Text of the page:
Construction can be spotted from a mile away. First there are a dozen signs, then the traffic slows down by 10 mph or more, you may even see a cop car or two, finally you pass the workers in hard hats and fluorescent vests, hard at work turning our engineers’ designs into reality. Every operation on a construction site is designed with safety regulations and guidelines in mind; there is a reason for everything down to the color of the vest the workers are wearing.

Here at Hoyle, Tanner, we are committed to ensuring the safety of our employees, our clients and the workers who turn our designs into reality. In honor of Safety Month, we spoke to David Langlais, the Chair of the Safety Committee at Hoyle, Tanner about practicing basic safety on the job site in accordance with the Occupational Safety and Health Administration’s (OSHA) guidelines and regulations.

    1. Be Aware of Your Surroundings
      This may go without saying but you need to be aware of your surroundings at all times when inside a work zone. Be aware and on high alert from the moment you arrive on-site. Remember where you are, sometimes one wrong move can change everything.  Hazards can be on the ground, like those that cause slips, trips, and falls, or in the air such as equipment coming into contact with electrical wires.  Make eye contact with equipment operators – if you can’t see them, they can’t see you.  Avoid fumes, dust, and particulates from cutting or grinding.  The first step to ensuring your safety when on a construction site is keeping the wellbeing of both yourself and others at the top of your concerns.  If it doesn’t seem safe, stay away, and contact a supervisor to assist you.  A list of common site hazards can be downloaded below. Check out this article on improving driver safety on construction sites, too.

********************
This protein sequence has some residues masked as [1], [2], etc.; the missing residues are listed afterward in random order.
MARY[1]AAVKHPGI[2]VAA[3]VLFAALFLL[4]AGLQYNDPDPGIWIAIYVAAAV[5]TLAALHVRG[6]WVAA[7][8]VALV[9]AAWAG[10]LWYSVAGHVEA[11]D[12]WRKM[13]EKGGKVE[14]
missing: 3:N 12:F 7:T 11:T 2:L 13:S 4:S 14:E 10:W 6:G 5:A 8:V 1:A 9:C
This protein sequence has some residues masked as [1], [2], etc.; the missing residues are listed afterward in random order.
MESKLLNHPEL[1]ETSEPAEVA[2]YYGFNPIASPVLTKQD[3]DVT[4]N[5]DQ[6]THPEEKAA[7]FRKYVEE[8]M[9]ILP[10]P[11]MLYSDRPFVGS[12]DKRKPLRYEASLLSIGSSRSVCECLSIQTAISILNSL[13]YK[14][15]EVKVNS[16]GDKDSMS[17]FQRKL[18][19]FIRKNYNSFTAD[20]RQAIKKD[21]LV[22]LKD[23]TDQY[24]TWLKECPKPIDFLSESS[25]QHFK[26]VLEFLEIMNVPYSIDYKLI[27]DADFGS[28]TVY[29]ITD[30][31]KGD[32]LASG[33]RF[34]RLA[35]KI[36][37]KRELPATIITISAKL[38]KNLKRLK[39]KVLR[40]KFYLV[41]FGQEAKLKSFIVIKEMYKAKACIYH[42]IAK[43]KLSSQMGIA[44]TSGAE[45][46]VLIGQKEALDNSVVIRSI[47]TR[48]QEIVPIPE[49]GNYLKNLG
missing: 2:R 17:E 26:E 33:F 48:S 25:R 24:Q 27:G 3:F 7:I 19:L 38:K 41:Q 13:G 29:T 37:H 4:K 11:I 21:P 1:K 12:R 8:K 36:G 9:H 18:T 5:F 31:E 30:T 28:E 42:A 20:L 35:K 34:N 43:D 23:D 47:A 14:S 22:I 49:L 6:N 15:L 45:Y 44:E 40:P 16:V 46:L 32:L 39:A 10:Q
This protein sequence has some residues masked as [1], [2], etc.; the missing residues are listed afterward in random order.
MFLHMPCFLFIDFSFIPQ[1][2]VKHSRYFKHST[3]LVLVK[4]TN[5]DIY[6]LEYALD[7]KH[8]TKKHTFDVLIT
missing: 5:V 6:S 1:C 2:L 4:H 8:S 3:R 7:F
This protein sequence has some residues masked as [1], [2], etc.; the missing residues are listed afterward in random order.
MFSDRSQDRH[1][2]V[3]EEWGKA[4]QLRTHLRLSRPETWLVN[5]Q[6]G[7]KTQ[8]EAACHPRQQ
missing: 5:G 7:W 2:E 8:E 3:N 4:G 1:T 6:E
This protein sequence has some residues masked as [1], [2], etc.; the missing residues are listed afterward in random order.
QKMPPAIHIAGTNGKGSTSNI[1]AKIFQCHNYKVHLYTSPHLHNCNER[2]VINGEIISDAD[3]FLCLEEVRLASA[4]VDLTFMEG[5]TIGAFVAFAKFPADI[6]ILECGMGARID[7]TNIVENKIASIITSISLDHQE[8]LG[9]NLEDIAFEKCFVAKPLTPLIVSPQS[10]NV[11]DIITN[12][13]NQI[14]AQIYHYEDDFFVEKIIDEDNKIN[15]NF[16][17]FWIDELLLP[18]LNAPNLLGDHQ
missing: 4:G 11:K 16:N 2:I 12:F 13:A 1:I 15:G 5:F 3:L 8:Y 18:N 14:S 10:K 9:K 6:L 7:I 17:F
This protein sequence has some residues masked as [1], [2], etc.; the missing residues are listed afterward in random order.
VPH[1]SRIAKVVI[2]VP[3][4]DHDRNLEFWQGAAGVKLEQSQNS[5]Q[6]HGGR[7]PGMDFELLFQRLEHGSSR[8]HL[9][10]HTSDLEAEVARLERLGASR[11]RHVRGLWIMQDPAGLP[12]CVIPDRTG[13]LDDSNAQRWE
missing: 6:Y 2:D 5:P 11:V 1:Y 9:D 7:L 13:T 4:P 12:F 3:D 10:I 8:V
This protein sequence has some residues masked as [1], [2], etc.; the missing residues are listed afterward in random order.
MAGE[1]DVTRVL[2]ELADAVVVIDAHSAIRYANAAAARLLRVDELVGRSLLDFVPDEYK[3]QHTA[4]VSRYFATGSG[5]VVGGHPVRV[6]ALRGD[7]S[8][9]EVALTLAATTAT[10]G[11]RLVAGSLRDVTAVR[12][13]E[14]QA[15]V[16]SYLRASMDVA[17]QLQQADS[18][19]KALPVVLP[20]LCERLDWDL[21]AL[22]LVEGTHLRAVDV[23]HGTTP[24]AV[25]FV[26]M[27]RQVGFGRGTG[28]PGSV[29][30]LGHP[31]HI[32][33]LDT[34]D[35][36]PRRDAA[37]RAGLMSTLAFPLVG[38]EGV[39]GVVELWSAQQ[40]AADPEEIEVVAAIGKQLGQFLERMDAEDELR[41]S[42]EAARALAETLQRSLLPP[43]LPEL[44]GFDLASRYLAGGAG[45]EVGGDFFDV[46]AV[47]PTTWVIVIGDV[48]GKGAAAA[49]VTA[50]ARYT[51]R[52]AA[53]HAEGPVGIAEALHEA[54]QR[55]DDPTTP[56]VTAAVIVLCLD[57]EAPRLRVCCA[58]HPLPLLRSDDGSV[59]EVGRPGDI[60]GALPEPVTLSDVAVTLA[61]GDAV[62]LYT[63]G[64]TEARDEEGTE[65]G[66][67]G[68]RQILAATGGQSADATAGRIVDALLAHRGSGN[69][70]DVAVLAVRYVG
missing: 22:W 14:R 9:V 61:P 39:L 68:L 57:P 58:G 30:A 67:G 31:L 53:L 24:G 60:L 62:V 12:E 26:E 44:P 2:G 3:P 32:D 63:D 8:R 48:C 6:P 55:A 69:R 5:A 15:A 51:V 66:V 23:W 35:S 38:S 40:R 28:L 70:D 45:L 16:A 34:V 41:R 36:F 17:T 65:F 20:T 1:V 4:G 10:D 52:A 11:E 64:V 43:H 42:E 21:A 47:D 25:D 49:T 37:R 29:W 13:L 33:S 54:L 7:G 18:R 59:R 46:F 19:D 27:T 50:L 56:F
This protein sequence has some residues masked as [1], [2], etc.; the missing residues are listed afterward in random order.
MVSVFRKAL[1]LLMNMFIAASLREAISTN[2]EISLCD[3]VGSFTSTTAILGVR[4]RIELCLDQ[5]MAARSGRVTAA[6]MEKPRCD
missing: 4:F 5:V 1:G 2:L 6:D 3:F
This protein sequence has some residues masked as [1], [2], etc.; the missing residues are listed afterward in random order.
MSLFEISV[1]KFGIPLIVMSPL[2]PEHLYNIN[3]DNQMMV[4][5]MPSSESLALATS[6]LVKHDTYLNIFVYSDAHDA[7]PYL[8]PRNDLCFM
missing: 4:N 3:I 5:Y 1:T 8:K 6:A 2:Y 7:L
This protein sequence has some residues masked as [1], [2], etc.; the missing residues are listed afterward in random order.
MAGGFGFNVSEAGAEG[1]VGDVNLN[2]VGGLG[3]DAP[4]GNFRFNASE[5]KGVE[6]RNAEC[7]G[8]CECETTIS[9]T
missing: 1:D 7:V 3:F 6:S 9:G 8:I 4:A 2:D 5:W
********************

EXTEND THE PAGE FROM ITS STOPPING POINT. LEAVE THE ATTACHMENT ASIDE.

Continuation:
2. Prepare for the Elements
      Working outside in the elements can be dangerous. A day on the construction site is far different than another day at the office. Make sure you prepare for the weather conditions – whatever they may be. Especially in these summer months, the weather can change from calm and sunny to torrential downpours with lightning in an instant, so be sure to check hourly forecasts and plan your visit accordingly.  Anticipate what your needs will be before it becomes a threat to your safety, and know your limitations.  Oftentimes, we are called to observe work that puts us at a height, or in a confined space, or to walk long distances.  Communicate with your supervisor if you have difficulty with any of these.  Thousands of workers suffer from heat related illnesses each year. Practice heat prevention techniques – drink plenty of water, take breaks, and give yourself rest when necessary. Just because you aren’t at the beach doesn’t mean you don’t need to wear sunscreen. Take care of yourself and come prepared with everything you need to have a successful and comfortable day working outdoors. The physical environment can be a concern as well.  Ticks, mosquitoes, bees, and poison ivy are common problems when working outdoors.